Biomolecules, Vol. 14, Pages 710: Aromatic Characterisation of Moscato Giallo by GC-MS/MS and Validation of Stable Isotopic Ratio Analysis of the Major Volatile Compounds

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Biomolecules, Vol. 14, Pages 710: Aromatic Characterisation of Moscato Giallo by GC-MS/MS and Validation of Stable Isotopic Ratio Analysis of the Major Volatile Compounds

Biomolecules doi: 10.3390/biom14060710

Authors: Mauro Paolini Alberto Roncone Lorenzo Cucinotta Danilo Sciarrone Luigi Mondello Federica Camin Sergio Moser Roberto Larcher Luana Bontempo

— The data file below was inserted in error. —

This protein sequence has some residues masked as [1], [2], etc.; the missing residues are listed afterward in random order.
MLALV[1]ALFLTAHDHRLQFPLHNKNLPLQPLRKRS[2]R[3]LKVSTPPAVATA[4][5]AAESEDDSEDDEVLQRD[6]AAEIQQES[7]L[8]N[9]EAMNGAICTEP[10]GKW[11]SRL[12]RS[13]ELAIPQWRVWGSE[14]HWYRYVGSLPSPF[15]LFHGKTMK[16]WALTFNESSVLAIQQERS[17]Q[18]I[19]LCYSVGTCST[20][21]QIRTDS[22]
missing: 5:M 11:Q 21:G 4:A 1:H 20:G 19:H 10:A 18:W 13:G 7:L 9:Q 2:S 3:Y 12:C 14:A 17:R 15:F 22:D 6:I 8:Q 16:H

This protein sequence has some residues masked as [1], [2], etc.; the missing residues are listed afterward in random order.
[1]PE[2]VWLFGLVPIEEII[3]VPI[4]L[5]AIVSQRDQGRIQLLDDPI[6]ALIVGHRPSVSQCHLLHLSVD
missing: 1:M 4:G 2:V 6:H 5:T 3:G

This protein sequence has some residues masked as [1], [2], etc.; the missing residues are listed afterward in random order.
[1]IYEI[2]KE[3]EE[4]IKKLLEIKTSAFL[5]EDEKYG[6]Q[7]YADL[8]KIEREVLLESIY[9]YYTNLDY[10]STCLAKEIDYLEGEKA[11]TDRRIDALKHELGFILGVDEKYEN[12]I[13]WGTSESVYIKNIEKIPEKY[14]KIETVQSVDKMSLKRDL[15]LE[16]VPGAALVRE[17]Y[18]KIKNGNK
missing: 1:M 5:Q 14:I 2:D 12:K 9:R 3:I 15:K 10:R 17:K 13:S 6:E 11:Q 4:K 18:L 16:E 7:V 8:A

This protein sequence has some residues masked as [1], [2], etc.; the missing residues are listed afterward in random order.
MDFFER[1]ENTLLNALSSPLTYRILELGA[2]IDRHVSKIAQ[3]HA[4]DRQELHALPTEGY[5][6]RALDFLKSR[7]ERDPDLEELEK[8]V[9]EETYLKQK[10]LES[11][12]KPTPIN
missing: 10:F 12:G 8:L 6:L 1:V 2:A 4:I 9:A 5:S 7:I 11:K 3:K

Among the Moscato grapes, Moscato Giallo is a winegrape variety characterised by a high content of free and glycosylated monoterpenoids, which gives wines very intense notes of ripe fruit and flowers. The aromatic bouquet of Moscato Giallo is strongly influenced by the high concentration of linalool, geraniol, linalool oxides, limonene, α-terpineol, citronellol, hotrienol, diendiols, trans/cis-8-hydroxy linalool, geranic acid and myrcene, that give citrus, rose, and peach notes. Except for quali-quantitative analysis, no investigations regarding the isotopic values of the target volatile compounds in grapes and wines are documented in the literature. Nevertheless, the analysis of the stable isotope ratio represents a modern and powerful tool used by the laboratories responsible for official consumer protection, for food quality and genuineness assessment. To this aim, the aromatic compounds extracted from grapes and wine were analysed both by GC-MS/MS, to define the aroma profiles, and by GC-C/Py-IRMS, for a preliminary isotope compound-specific investigation. Seventeen samples of Moscato Giallo grapes were collected during the harvest season in 2021 from two Italian regions renowned for the cultivation of this aromatic variety, Trentino Alto Adige and Veneto, and the corresponding wines were produced at micro-winery scale. The GC-MS/MS analysis confirmed the presence of the typical terpenoids both in glycosylated and free forms, responsible for the characteristic aroma of the Moscato Giallo variety, while the compound-specific isotope ratio analysis allowed us to determine the carbon (δ13C) and hydrogen (δ2H) isotopic signatures of the major volatile compounds for the first time.

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